Investigators trying to identify the arsonist who torched a Florida mosque where Orlando mass murderer Omar Mateen once worshipped have gotten just eight tips from the public — and none of them have panned out.
"This is very disheartening," Major David Thompson of the St. Lucie County Sheriff's Office said Tuesday outside the fire-damaged Islamic Center of Fort Pierce. "Regardless of your personal beliefs, this was a place of worship."
Thompson implored the public to call the police if they know anything about the fire.
"Somebody knows who did this," the major said. An arsonist burning down a mosque "is not good for your community, it is not good for America."
Asked if he believes this was a hate crime, Thompson said the fact that the arsonist struck on the same day that the nation marked the 15th anniversary of the 9/11 attacks does raise flags.
"Certainly I feel that is probably the case, " he said. "Do I have evidence to say the individual targeted this building because it was a mosque? I do not."
Thompson's emotional appeal for the public's help came a day after firefighter battled for hours to douse the flames that devoured much of the roof of the mosque in Fort Pierce, Florida.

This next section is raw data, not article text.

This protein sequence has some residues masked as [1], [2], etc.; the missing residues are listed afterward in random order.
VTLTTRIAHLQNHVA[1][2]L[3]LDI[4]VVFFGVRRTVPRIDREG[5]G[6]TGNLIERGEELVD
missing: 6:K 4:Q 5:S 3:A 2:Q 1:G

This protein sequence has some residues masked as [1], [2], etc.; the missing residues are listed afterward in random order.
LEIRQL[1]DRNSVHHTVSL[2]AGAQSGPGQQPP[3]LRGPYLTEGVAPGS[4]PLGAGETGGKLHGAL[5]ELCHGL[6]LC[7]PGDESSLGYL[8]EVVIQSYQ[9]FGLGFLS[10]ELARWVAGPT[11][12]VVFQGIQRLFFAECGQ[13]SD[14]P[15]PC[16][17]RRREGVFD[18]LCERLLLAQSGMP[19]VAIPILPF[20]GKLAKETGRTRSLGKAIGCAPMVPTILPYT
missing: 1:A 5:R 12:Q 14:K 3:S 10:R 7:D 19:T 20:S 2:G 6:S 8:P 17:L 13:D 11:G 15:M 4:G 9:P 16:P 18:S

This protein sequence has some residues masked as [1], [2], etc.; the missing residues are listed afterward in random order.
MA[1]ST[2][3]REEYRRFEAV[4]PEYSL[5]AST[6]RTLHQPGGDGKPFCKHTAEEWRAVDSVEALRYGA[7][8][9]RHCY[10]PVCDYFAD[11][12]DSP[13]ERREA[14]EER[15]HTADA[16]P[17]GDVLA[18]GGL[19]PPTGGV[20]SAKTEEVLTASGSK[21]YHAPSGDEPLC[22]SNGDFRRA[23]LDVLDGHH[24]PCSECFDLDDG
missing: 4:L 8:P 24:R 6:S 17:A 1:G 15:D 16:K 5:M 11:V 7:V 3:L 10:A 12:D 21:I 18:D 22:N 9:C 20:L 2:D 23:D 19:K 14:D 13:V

Footage from the building's surveillance cameras captured what appears to be a white or Hispanic man in embroidered jeans and a wide-brimmed military style hat roaring up to the sanctuary on a motorcycle at 11:38 p.m. Sunday. He was carrying what appeared to be paper and bottle of liquid.
Investigators suspect the arsonist may have inadvertently burned himself because the footage shows him waving an arm as he flees.
An hour later, firefighters were on the scene battling a stubborn blaze.
Thompson said samples have been sent up to the state crime lab in Tallahassee to identify the accelerant that was used to set the fire.
The FBI along with investigators from the U.S. Bureau of Alcohol, Tobacco, Firearms and Explosives have joined the probe.
The mosque is known as being one of the places Mateen attended prayers in the months before he killed 49 people at the Pulse nightclub in Orlando in June.
Monday's attack also coincided with the start of one of Islam's holiest times of the year, Eid Al Adha. Now the congregants will worship elsewhere, the mosque said in a statement.
"Please keep us in your Du'as and prayers," the statement read, using a term for "invocation."